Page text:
When Chains of Love released their first CD, ‘Strange Grey Days’, it drew complimentary reviews that praised its 1960's style girl group sound and comparisons to the Shangri-Las, as well as modern followers such as the Dum Dum Girls and Saturday Looks Good to Me.

Live the band proved a somewhat different proposition. The travelling quintet also had something to prove, sandwiched between garage and new wave devotees the Ketamines and Zebrasieres.

The Ketamines have garnered some acclaim in underground rock quarters for their skewed, punky blurts. Their current fame is, however, largely due to the notoriety around frontman Paul Lawton’s controversial 'Slagging Off' blog, which garnered mainstream attention due to its no-holds-barred criticism of many current Canadian acts and the way government assistance is doled out to bands.

Their was no talk of that when Lawton took the stage accompanied by guitarists Alexander Hamlyn, Andrew Payne and drummer Jesse Locke, all veterans of various Canadian rock combos.

With the vocal reverb pumped as high as it would go, the quartet buzzed its way through a set including infamous rock innovator Kim Fowley’s ‘Bubblegum’. It was quite a credible performance for any band, let alone one that had been stuck in a car for fifteen hours on the drive from Halifax, Nova Scotia.

Next up were Chains of Love, who made a fair claim for being the actual headliners by tearing up the stage with a furious performance reminiscent of Ike and Tina Turner in their heyday. On disc, frontwoman Natalia Pizarro is accompanied by singer-guitarist Rebecca Law Gray. Live, she carried all the vocal weight herself with some powerhouse pipes. Cutting a most striking (and incredibly leggy) figure in short shorts and black top, she charged through the band’s searing garage-soul originals. After mixing in a slower jazzier number, the band turned up the heat again with a blazing cover of Shocking Blue’s first single, ‘Send Me a Postcard’. By set’s end, several of her much-abused tambourine’s discs were littering the stage.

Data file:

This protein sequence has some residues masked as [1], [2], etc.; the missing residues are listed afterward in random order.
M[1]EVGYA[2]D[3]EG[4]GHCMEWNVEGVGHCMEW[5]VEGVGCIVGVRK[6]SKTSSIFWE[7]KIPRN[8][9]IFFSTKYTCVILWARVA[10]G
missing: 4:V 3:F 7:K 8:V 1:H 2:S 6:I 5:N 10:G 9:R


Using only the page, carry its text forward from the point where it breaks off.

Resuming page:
The Chains of Love are of course more than one person; guitarist Felix Fung’s playing and posing and bassist Al Boyle’s running about also boosted the energy level.

Headliner Zebrassieres were a much-loved Ottawa act before Calgary expatriate front man Andrew Payne left for Toronto. Local affection aside, their placement at the top of the bill might also be explained by the group’s new line-up: Paul Lawton, Alexander Hamlyn, Andrew Payne and Jesse Locke. Yes, Zebrassieres and the Ketamines have the exact same staff, right down to missing keyboardist, Sara Ford. The only difference was that Payne sang, Hamlyn jumped to bass and Lawton shifted over to wring some sci-fi sounds from the band’s synthesizer. The resulting sound is hooky pop with a heavy dose of Devo in its DNA.

While Zebrassieres’ set demonstrated quite well why they were Bytown faves, it was the Chains of Love who undoubtedly earned the lion’s share of acclaim.

















Related Links:


http://chainschainschains.tumblr.com/
http://chainsoflove.bandcamp.com/
https://www.facebook.com/chainsofloveband


Commenting On: Pressed,Ottawa, 9/6/2013 - Chains of Love, Zebrassieres and the Ketamines








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